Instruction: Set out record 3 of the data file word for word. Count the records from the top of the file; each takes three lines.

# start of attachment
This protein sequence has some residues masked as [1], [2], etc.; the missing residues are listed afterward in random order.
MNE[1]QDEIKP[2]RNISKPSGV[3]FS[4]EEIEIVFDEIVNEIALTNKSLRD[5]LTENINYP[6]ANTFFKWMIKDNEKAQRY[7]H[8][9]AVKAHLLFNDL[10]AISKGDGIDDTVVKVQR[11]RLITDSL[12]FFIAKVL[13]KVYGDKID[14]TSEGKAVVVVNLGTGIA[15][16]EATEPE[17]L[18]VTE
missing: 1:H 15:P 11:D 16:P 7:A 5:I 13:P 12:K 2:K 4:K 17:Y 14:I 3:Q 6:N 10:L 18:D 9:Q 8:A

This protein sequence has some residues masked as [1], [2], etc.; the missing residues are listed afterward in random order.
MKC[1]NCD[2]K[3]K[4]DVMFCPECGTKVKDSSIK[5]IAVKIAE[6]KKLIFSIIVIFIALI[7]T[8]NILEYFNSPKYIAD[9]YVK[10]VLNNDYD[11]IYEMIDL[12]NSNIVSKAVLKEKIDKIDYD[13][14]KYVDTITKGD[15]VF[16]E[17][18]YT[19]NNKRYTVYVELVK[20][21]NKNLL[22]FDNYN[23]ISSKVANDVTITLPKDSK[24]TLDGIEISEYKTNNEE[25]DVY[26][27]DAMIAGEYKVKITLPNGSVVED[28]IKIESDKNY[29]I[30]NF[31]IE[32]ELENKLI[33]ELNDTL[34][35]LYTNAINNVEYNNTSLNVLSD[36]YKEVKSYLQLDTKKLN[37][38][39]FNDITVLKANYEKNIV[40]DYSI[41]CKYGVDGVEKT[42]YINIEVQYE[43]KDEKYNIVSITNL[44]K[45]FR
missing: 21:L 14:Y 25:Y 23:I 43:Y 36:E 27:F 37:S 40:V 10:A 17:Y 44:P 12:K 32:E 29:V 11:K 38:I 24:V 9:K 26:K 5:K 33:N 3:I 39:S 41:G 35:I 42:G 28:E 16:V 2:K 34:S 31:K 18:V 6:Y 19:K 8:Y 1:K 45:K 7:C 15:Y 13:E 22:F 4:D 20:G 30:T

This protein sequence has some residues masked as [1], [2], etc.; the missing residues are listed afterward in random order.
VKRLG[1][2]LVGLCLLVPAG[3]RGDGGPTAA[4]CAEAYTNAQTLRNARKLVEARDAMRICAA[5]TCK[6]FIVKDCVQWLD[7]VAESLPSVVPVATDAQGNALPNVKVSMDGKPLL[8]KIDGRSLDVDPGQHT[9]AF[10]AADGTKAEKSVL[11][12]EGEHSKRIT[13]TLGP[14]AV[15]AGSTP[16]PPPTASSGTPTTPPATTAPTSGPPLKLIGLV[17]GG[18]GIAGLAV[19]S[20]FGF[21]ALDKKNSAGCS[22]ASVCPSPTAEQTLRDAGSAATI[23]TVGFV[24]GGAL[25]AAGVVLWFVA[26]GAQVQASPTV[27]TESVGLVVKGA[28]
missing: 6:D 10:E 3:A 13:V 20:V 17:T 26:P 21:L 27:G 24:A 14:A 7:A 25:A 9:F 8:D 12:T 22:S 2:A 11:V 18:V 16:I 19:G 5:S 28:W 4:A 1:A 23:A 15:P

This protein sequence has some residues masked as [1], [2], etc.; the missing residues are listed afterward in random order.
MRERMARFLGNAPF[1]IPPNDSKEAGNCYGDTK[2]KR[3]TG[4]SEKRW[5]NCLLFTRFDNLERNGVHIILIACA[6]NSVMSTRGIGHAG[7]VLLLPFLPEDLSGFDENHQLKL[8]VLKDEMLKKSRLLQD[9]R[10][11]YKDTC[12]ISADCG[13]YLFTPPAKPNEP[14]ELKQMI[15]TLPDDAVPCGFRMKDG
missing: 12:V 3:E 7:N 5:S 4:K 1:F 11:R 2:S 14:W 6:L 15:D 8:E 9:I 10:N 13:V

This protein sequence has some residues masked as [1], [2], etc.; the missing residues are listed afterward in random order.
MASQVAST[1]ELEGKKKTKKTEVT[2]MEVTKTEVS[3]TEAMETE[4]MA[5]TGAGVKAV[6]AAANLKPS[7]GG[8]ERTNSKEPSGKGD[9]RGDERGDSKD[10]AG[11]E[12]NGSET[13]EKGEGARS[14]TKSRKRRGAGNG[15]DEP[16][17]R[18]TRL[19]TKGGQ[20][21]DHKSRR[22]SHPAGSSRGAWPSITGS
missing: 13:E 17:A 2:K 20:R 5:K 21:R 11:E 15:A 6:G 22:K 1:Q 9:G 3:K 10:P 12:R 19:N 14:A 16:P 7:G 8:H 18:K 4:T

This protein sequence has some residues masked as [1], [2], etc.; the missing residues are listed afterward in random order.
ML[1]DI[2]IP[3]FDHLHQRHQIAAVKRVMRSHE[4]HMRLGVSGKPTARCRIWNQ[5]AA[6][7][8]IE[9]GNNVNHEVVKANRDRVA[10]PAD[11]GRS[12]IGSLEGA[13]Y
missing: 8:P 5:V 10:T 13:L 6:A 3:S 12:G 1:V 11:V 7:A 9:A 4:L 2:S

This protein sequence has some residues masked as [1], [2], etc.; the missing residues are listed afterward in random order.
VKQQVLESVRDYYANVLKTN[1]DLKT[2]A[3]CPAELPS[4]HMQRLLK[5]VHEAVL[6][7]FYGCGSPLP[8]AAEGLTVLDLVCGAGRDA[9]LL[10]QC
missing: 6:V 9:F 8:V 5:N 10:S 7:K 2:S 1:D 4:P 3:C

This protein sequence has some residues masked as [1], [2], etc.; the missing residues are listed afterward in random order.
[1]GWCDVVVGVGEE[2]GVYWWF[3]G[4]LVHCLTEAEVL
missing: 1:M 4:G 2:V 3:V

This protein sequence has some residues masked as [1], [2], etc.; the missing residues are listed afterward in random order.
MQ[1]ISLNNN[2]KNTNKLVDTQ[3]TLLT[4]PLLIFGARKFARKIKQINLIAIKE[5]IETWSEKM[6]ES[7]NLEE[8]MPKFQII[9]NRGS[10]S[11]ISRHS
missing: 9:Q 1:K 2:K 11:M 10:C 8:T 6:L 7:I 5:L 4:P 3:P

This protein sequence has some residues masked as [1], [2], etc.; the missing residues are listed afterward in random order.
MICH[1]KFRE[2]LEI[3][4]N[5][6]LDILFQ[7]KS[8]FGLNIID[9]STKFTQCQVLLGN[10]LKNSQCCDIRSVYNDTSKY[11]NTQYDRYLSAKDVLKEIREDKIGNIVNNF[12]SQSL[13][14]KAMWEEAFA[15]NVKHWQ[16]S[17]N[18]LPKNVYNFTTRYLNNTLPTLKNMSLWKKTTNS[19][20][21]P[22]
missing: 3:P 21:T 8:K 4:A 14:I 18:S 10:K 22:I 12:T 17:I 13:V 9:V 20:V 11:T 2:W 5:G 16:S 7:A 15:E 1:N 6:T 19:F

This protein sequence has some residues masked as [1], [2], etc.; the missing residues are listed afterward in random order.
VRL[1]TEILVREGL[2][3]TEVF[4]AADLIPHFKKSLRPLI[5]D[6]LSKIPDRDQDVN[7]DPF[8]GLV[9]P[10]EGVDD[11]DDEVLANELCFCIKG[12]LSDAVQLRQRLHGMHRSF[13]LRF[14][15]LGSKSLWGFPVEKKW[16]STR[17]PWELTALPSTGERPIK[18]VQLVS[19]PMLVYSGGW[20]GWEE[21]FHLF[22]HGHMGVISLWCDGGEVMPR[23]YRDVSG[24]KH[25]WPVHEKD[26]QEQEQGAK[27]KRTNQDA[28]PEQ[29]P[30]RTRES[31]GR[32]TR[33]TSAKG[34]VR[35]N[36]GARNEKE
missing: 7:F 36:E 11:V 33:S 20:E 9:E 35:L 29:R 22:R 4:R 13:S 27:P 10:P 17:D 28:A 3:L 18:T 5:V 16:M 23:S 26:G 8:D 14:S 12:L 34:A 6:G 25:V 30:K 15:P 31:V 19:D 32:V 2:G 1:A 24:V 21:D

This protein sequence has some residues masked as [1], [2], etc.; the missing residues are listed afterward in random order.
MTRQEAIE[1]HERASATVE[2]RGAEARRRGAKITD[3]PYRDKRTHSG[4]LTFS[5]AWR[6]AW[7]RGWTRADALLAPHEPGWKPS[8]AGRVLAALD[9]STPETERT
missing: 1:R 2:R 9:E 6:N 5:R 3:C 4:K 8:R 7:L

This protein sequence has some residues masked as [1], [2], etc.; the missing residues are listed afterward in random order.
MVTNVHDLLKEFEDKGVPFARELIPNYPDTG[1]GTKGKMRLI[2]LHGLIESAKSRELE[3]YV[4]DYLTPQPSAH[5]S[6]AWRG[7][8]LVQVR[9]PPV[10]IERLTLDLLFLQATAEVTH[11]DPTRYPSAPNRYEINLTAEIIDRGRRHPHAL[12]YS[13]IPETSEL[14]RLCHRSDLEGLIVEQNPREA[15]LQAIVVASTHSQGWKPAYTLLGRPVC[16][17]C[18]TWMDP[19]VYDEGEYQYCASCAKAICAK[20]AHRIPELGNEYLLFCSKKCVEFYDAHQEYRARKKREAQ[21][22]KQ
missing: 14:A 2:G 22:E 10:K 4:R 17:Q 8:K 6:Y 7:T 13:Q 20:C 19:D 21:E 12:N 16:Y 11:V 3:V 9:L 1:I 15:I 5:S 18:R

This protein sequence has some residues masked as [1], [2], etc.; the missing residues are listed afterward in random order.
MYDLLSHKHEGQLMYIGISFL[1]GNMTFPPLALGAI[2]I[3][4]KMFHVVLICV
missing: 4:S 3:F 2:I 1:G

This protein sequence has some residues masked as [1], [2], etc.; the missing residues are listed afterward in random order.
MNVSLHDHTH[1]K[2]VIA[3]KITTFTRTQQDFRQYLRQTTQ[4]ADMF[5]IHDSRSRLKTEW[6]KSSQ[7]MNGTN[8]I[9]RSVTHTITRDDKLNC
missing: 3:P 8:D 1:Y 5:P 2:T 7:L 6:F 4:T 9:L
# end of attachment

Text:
This protein sequence has some residues masked as [1], [2], etc.; the missing residues are listed afterward in random order.
VKRLG[1][2]LVGLCLLVPAG[3]RGDGGPTAA[4]CAEAYTNAQTLRNARKLVEARDAMRICAA[5]TCK[6]FIVKDCVQWLD[7]VAESLPSVVPVATDAQGNALPNVKVSMDGKPLL[8]KIDGRSLDVDPGQHT[9]AF[10]AADGTKAEKSVL[11][12]EGEHSKRIT[13]TLGP[14]AV[15]AGSTP[16]PPPTASSGTPTTPPATTAPTSGPPLKLIGLV[17]GG[18]GIAGLAV[19]S[20]FGF[21]ALDKKNSAGCS[22]ASVCPSPTAEQTLRDAGSAATI[23]TVGFV[24]GGAL[25]AAGVVLWFVA[26]GAQVQASPTV[27]TESVGLVVKGA[28]
missing: 6:D 10:E 3:A 13:V 20:V 17:T 26:P 21:L 27:G 24:A 14:A 7:A 25:A 9:F 8:D 12:T 22:S 2:A 11:V 18:V 16:I 19:G 5:S 28:W 4:A 1:A 23:A 15:P